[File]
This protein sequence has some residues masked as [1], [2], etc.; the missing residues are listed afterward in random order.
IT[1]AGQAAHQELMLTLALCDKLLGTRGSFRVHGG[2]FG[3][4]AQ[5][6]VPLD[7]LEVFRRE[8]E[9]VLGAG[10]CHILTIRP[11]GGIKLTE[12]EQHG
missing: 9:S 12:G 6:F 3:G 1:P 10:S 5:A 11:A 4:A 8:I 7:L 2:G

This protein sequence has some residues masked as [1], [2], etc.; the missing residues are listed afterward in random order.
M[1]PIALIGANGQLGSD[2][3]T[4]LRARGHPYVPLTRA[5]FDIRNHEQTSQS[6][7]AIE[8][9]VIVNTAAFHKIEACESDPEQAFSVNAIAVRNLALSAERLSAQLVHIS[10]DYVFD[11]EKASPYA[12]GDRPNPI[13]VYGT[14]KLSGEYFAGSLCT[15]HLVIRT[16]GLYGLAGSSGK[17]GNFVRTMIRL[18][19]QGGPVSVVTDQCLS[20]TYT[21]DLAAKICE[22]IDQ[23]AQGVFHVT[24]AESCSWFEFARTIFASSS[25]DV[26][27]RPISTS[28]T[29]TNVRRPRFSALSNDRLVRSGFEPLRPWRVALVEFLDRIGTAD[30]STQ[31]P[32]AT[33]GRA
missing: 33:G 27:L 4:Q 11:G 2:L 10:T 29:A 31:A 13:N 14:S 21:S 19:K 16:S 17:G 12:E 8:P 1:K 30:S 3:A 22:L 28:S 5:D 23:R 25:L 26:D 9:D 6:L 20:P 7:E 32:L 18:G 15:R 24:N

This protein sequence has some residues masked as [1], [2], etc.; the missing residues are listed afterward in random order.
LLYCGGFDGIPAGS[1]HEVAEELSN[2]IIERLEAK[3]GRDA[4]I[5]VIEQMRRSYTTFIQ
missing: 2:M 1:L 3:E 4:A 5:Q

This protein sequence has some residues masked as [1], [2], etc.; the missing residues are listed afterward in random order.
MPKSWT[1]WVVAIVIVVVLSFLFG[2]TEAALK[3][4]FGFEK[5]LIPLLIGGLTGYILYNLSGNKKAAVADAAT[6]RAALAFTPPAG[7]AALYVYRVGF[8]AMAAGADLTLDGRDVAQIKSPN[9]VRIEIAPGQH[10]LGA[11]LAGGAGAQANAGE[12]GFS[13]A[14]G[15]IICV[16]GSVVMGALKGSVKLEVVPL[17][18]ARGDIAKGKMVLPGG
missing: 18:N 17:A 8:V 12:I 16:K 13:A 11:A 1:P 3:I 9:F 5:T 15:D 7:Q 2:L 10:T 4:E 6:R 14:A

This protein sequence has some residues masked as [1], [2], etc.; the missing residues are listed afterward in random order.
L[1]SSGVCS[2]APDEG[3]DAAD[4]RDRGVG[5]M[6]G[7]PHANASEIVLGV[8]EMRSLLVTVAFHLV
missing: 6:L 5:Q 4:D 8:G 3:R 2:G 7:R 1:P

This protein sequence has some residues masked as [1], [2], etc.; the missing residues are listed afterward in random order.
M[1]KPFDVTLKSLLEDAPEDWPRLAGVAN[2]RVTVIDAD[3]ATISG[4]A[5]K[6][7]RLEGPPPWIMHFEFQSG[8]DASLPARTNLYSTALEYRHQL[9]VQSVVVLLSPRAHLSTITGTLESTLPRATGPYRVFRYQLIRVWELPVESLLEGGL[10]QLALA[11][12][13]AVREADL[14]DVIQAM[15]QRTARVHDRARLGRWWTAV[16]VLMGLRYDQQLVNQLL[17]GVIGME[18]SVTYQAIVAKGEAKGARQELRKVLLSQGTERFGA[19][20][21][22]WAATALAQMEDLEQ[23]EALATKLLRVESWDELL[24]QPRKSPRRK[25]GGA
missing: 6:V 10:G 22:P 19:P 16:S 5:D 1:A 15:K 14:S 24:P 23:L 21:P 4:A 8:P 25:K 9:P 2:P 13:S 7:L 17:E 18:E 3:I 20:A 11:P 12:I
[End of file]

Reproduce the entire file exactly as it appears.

This protein sequence has some residues masked as [1], [2], etc.; the missing residues are listed afterward in random order.
IT[1]AGQAAHQELMLTLALCDKLLGTRGSFRVHGG[2]FG[3][4]AQ[5][6]VPLD[7]LEVFRRE[8]E[9]VLGAG[10]CHILTIRP[11]GGIKLTE[12]EQHG
missing: 9:S 12:G 6:F 3:G 1:P 10:S 5:A 11:A 4:A 8:I 7:L 2:G

This protein sequence has some residues masked as [1], [2], etc.; the missing residues are listed afterward in random order.
M[1]PIALIGANGQLGSD[2][3]T[4]LRARGHPYVPLTRA[5]FDIRNHEQTSQS[6][7]AIE[8][9]VIVNTAAFHKIEACESDPEQAFSVNAIAVRNLALSAERLSAQLVHIS[10]DYVFD[11]EKASPYA[12]GDRPNPI[13]VYGT[14]KLSGEYFAGSLCT[15]HLVIRT[16]GLYGLAGSSGK[17]GNFVRTMIRL[18][19]QGGPVSVVTDQCLS[20]TYT[21]DLAAKICE[22]IDQ[23]AQGVFHVT[24]AESCSWFEFARTIFASSS[25]DV[26][27]RPISTS[28]T[29]TNVRRPRFSALSNDRLVRSGFEPLRPWRVALVEFLDRIGTAD[30]STQ[31]P[32]AT[33]GRA
missing: 33:G 27:L 4:Q 11:G 2:L 10:T 29:A 31:A 13:N 14:S 21:S 19:K 16:S 17:G 12:E 8:P 1:K 30:S 3:A 22:L 28:S 5:D 23:R 25:L 26:D 9:D 6:L 20:P 7:E 32:L 18:G 15:R 24:N

This protein sequence has some residues masked as [1], [2], etc.; the missing residues are listed afterward in random order.
LLYCGGFDGIPAGS[1]HEVAEELSN[2]IIERLEAK[3]GRDA[4]I[5]VIEQMRRSYTTFIQ
missing: 2:M 1:L 3:E 4:A 5:Q

This protein sequence has some residues masked as [1], [2], etc.; the missing residues are listed afterward in random order.
MPKSWT[1]WVVAIVIVVVLSFLFG[2]TEAALK[3][4]FGFEK[5]LIPLLIGGLTGYILYNLSGNKKAAVADAAT[6]RAALAFTPPAG[7]AALYVYRVGF[8]AMAAGADLTLDGRDVAQIKSPN[9]VRIEIAPGQH[10]LGA[11]LAGGAGAQANAGE[12]GFS[13]A[14]G[15]IICV[16]GSVVMGALKGSVKLEVVPL[17][18]ARGDIAKGKMVLPGG
missing: 18:N 17:A 8:V 12:I 16:K 13:A 11:A 1:P 3:I 9:F 5:T 15:D 7:Q 2:L 10:T 4:E 6:R 14:A

This protein sequence has some residues masked as [1], [2], etc.; the missing residues are listed afterward in random order.
L[1]SSGVCS[2]APDEG[3]DAAD[4]RDRGVG[5]M[6]G[7]PHANASEIVLGV[8]EMRSLLVTVAFHLV
missing: 6:L 5:Q 4:D 8:G 3:R 2:G 7:R 1:P

This protein sequence has some residues masked as [1], [2], etc.; the missing residues are listed afterward in random order.
M[1]KPFDVTLKSLLEDAPEDWPRLAGVAN[2]RVTVIDAD[3]ATISG[4]A[5]K[6][7]RLEGPPPWIMHFEFQSG[8]DASLPARTNLYSTALEYRHQL[9]VQSVVVLLSPRAHLSTITGTLESTLPRATGPYRVFRYQLIRVWELPVESLLEGGL[10]QLALA[11][12][13]AVREADL[14]DVIQAM[15]QRTARVHDRARLGRWWTAV[16]VLMGLRYDQQLVNQLL[17]GVIGME[18]SVTYQAIVAKGEAKGARQELRKVLLSQGTERFGA[19][20][21][22]WAATALAQMEDLEQ[23]EALATKLLRVESWDELL[24]QPRKSPRRK[25]GGA
missing: 6:V 10:G 22:P 19:P 16:S 5:D 1:A 15:K 14:S 24:P 23:L 21:P 4:A 8:P 25:K 9:P 2:P 13:S 7:L 17:E 18:E 3:I 20:A 11:P 12:I